Over the course of his stay in Italy, Wilson developed into a draftsman of great subtlety and delicacy. One of the crowning achievements of his years there is the series of sixty-eight finished landscape drawings, which Lord Dartmouth commissioned from Wilson following his two oil paintings of Rome. Of the drawings, twenty-some are known today. “The Temple of Minerva Medica” is one of two from the set now in the Yale Center for British Art. Because of the statue of Minerva found within it, the fourth-century ruin was thought to be a temple to the goddess, though it is now believed to have been a nymphaeum, or fountain structure, in the Gardens of Licinius. The dome visible in Wilson’s drawing collapsed in 1828. While Wilson’s drawings for Dartmouth are topographical in that they depict actual views in Rome and its environs, his choice of media—black and white chalk on blue paper—reflects not the standard practice of the topographical draftsman, which would have been pen and ink with watercolor, but the techniques employed at the Académie Française in Rome, redolent of the traditions of Old Master drawing.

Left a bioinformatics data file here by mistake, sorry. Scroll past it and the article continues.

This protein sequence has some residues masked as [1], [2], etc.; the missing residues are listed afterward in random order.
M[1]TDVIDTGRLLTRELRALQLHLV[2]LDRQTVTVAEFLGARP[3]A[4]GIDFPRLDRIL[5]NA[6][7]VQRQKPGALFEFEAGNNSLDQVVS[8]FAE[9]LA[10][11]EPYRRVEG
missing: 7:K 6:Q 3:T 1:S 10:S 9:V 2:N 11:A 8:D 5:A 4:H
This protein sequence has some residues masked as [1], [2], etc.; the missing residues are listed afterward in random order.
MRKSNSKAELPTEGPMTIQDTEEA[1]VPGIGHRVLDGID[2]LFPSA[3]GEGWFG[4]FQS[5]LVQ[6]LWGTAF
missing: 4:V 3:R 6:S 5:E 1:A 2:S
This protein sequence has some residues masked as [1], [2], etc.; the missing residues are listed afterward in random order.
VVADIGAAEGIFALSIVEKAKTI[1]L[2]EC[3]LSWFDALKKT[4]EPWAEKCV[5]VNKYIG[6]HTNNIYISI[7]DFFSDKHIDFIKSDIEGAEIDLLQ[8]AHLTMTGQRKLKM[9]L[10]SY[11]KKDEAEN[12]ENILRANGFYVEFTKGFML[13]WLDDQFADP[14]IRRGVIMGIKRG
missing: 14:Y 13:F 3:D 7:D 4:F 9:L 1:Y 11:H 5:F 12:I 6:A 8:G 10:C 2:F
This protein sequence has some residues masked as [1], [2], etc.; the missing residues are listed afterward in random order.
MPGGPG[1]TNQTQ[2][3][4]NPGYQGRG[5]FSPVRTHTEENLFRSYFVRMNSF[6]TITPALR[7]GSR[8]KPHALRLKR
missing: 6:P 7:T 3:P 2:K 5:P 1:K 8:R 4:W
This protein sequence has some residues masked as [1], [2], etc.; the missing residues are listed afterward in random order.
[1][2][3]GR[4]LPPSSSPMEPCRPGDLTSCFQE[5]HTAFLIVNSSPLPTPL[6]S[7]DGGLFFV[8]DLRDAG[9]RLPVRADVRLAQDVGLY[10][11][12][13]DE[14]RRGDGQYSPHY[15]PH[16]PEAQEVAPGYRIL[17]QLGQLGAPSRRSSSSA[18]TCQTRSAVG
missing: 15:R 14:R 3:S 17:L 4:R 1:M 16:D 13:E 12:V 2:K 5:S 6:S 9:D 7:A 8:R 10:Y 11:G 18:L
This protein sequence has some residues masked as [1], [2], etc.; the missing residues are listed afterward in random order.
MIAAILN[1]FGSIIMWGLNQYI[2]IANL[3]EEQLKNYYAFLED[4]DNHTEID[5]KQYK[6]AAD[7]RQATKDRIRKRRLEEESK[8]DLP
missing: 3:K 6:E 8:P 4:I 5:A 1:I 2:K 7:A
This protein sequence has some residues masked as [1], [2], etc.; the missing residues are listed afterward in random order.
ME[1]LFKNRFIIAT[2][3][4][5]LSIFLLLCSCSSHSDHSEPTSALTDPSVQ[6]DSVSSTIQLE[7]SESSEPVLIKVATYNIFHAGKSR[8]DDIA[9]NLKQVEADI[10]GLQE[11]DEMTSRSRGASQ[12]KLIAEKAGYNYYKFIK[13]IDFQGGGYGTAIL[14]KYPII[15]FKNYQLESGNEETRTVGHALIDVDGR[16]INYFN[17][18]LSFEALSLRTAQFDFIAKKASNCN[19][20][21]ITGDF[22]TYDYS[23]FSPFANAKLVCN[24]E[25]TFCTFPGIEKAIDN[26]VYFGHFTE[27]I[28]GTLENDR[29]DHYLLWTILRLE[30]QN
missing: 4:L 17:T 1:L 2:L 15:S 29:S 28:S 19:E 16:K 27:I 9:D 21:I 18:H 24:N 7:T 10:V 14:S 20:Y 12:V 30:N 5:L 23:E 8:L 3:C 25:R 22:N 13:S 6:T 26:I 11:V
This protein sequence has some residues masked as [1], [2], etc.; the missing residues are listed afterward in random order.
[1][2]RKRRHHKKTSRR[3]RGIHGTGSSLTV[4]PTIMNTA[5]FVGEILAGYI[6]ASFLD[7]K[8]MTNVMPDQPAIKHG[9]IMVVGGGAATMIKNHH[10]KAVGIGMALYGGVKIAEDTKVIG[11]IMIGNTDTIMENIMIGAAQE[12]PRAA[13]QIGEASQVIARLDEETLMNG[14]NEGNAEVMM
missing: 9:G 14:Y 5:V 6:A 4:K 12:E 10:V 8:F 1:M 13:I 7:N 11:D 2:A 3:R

Scott Wilcox

John Baskett, Paul Mellon's legacy: a passion for British art : masterpieces from the Yale Center for British Art, , Yale Center for British Art, New Haven, CT, 2007, pp. 250-251, no. 20, pl. 20, N5220 M552 P38 2007 OVERSIZE (YCBA)



According to Joseph Farington, who was Richard Wilson's pupil in the early 1760s, it was to improve his are as a portrait painter that Wilson traveled to Italy in 1750. During the years he spent there, until 1756 or 1757, he gave up portraiture and devoted himself to landscape. In a series of lectures in 1836 devoted to the history of landscape painting, John Constable credited Wilson with "opening the way to the genuine principles of Landscape in England," and stated that "it was in Italy that [Wilson] first became acquantied with his own powers."